Unethical for businesses to sneak in service charges
Dear Aspen Chamber, Mr. Mayor and City Council,
It’s not uncommon for establishments to write on their menus “We have the right to add 18 percent gratuity for parties of six or more,” so imagine my surprise when Poppycocks added an 18 percent gratuity on my daughter’s table for two for breakfast. So I called the manager and asked him to explain the tipping policy, and he reiterated that they add it for parties of six or more, as clearly stated on their menu. Then why, I inquired, did my daughter’s bill get a gratuity automatically added? “Oh,” he admitted, “we sometimes do that for kids because they don’t tip.” While that statement certainly doesn’t apply to my teenager, I would agree that what “kids” are famous for is not checking the bill, so what this looks like to me is an attempt to get a double gratuity from this inexperienced generation.
Or, perhaps this “selective mandatory gratuity” was applied to anybody who looks like they may under-tip? This was confirmed by the owner, manager and server at Poppycocks, who in trying to defend that it wasn’t just the young that were targeted by this unstated policy, admitted it was often applied to anyone who looked or sounded foreign, especially any country known to not tip well. Is tipping compulsory? I asked the owner, who admitted it wasn’t; gratuity is supposed to be a voluntary gift awarded for good service. This meant to me that the gratuity “charge” on the bill, if not outright illegal, was most decidedly unethical, as it was A) not a stated policy, and B) applied unfairly across certain profiles of customers. My daughter did not have the opportunity to “gift” a lesser amount if the service had been poor, and certainly after the insult of being assessed a charge reserved for the stingy, was in no mood to tip more. If it’s on the bill, then it is a service charge, not a gratuity. If it’s a service charge, it cannot be arbitrarily charged to selected customers only.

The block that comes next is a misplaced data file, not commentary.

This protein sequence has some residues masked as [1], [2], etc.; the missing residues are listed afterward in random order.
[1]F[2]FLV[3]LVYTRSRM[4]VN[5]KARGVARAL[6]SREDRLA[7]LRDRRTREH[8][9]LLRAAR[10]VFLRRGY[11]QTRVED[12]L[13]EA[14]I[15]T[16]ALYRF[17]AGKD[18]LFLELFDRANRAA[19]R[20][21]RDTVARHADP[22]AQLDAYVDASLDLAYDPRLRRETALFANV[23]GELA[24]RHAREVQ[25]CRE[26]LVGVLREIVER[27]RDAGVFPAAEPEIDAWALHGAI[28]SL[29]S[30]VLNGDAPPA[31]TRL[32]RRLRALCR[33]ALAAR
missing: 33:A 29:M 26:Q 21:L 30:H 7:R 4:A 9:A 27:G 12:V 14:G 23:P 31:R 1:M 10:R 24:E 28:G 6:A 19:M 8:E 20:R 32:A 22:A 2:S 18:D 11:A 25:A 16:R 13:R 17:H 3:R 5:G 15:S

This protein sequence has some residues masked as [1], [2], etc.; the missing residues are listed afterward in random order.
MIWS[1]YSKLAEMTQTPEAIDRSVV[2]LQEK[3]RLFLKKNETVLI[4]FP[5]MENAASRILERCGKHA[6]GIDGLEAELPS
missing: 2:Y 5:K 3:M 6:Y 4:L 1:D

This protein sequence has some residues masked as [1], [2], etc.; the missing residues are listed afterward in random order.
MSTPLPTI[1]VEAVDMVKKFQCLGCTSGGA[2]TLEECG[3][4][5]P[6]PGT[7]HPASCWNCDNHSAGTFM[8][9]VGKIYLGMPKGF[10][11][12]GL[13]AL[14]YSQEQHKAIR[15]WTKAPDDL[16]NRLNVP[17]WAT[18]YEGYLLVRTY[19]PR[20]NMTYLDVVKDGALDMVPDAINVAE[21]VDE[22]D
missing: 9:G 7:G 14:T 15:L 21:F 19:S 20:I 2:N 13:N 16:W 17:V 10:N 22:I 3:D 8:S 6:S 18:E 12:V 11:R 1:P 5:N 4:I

Comments on Facebook revealed this issue was not just limited to foreigners and the youth, however. One person stated she was assessed without notice an 18 percent service charge for a take-out order, and another said she got hit at a bar when she failed to notice until the next day, perhaps distracted by the frivolity of the evening, that in addition to her 30 percent voluntary tip was the bar’s 18 percent add-on. The moral of this tale might be for everyone to scrutinize their bill carefully every time to see if they been identified as a cheapskate or a sucker. I would prefer to see the restaurants and bars operate with a higher class of ethics, and if they feel need to asses a service charge, state the policy clearly: “We reserve the right to add 18 percent gratuity on parties of six or more, persons under 21, select foreigners (who may not understand our tipping culture), inebriated people and take-out orders.” Additionally, they should be required to highlight the unexpected service charge on the bill, and be sure the guest understands that it is there. I suspect the reason this doesn’t happen is the servers are hoping the guests won’t notice and they will score a double tip (see: “suckers” above). I certainly hope that isn’t the goal, because as a local who cares deeply about this community, I would be humiliated and incensed that this devious and unfair business practice were occurring here.
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